James Klickovich of Calpine Corporation is presented the Industry Private Sector award at the 2018 ACRA Conference in Cincinnati.
Industry Award-Public Sector: Presented to an ACRA firm’s public sector client who has demonstrated accomplishments and commitments above and beyond those required to meet laws and regulations pertaining to CRM. Recognition can be for completed single or multiple projects, or for an on-going commitment.
Public Service Award: Presented to an ACRA company, or current employee thereof, who has made a long-term contribution to the study, management, and/or preservation of cultural resources, or who has contributed volunteer efforts and resources for the betterment of their immediate community, county, state, etc. Contributions may include, but are not limited to, training students for CRM careers, internships, and the development and delivery of environmental, preservation, and interpretive programs.
For more details, please review the Call for Nominations on the ACRA page.
This post is authored by Elaine Robinson, Senior Architectural Historian with Commonwealth Heritage Group in Dexter, Michigan.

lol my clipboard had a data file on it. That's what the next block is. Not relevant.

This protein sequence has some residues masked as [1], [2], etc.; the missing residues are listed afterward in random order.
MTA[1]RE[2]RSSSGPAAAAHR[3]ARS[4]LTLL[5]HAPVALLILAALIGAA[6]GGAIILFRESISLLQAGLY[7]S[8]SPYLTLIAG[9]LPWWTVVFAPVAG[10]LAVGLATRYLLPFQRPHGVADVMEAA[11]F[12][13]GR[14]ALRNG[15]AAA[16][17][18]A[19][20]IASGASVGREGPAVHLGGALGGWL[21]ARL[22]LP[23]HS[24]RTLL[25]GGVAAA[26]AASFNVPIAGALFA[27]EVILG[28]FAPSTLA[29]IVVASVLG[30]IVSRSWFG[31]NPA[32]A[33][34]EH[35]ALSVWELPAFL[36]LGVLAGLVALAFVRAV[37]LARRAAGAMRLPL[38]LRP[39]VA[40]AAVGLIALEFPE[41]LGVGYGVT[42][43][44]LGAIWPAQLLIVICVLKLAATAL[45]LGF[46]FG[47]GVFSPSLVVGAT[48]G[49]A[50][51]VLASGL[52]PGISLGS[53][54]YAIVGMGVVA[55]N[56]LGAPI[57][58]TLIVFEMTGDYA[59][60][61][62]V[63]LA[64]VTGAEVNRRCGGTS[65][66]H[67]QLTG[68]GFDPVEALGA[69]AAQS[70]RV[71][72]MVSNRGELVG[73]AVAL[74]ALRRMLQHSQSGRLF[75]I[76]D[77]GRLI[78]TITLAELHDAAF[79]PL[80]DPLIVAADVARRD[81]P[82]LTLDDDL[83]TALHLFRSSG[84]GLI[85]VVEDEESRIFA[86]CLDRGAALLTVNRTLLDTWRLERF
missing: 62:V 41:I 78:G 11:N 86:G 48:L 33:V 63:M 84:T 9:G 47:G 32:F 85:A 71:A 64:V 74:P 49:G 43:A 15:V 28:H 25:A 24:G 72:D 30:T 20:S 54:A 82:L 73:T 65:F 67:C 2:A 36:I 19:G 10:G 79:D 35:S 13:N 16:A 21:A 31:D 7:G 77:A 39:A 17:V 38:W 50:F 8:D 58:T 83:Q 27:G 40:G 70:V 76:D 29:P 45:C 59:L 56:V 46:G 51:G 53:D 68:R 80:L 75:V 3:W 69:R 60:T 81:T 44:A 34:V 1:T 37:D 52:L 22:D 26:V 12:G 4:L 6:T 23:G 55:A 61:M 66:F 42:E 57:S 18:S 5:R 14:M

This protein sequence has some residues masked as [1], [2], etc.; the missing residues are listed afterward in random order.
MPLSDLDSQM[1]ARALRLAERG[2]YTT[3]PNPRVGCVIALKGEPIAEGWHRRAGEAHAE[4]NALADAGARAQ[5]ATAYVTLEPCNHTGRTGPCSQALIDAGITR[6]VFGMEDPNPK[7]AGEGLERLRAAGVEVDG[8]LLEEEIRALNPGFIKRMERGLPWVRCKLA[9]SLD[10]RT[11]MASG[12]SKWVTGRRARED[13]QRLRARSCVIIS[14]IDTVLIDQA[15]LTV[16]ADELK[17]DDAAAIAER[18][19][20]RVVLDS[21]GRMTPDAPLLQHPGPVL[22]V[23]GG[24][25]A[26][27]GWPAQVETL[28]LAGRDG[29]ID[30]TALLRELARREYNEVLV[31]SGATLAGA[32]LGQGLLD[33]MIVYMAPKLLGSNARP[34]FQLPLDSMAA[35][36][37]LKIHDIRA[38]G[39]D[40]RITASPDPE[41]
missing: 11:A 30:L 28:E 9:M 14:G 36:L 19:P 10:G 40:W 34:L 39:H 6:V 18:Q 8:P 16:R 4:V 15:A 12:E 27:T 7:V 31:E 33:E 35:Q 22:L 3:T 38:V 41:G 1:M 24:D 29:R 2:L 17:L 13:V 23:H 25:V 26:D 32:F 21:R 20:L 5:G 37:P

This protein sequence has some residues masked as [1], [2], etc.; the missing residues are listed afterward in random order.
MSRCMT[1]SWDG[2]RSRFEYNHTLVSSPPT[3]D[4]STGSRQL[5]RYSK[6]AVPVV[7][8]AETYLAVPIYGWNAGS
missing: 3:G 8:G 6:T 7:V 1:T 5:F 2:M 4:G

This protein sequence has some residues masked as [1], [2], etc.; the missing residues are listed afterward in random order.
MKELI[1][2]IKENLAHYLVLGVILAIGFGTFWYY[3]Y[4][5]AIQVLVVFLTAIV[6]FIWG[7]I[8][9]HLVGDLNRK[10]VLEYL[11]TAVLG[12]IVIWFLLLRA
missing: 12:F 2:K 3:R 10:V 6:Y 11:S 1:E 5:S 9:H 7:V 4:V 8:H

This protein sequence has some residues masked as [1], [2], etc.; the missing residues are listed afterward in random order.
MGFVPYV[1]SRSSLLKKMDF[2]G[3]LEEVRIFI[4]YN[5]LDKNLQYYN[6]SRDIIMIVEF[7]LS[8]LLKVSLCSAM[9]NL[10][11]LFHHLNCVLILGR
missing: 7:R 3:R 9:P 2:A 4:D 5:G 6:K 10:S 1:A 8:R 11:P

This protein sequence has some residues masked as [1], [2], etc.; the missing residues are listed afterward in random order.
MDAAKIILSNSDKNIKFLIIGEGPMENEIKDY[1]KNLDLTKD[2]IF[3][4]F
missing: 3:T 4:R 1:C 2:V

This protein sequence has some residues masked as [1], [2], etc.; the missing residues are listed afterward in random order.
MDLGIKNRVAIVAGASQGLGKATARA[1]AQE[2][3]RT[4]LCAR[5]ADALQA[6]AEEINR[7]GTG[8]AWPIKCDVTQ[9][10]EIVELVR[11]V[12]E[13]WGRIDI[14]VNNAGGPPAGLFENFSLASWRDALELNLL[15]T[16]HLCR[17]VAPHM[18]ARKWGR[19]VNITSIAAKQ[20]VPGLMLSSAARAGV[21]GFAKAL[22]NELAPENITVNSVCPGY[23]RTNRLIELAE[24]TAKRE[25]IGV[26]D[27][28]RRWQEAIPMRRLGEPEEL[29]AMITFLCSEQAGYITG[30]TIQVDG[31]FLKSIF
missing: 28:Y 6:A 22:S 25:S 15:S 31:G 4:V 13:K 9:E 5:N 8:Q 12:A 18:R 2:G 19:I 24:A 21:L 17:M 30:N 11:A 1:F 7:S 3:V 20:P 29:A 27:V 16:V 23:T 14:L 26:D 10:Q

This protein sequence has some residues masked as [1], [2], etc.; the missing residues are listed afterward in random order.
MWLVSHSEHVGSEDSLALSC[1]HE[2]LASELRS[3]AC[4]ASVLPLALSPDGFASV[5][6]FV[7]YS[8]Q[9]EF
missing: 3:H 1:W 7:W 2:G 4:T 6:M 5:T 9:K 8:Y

When I entered the world of Cultural Resource Management as an architectural historian, the fifty-year guideline (I refuse to call it a rule) was at about 1945. The guideline is part of the standards used to determine which cultural resources are eligible for listing in the National Register of Historic Places. Also considered are the four Criteria for Evaluation (association with events, persons, architecture, or likely to yield important information about the past) and the seven aspects of integrity (location, design, setting, materials, workmanship, feeling, and association). Looking back, I realize how convenient that was for historians. For the most part, the industry was still using the end of World War II as the cut-off for survey and documentation. Style guides and architectural books all covered the entire gamut of defined styles (the issue of vernacular forms is an entirely different issue…best saved for another time) that we were required to review. These resource books include names of every tiny feature, from acanthus to water table.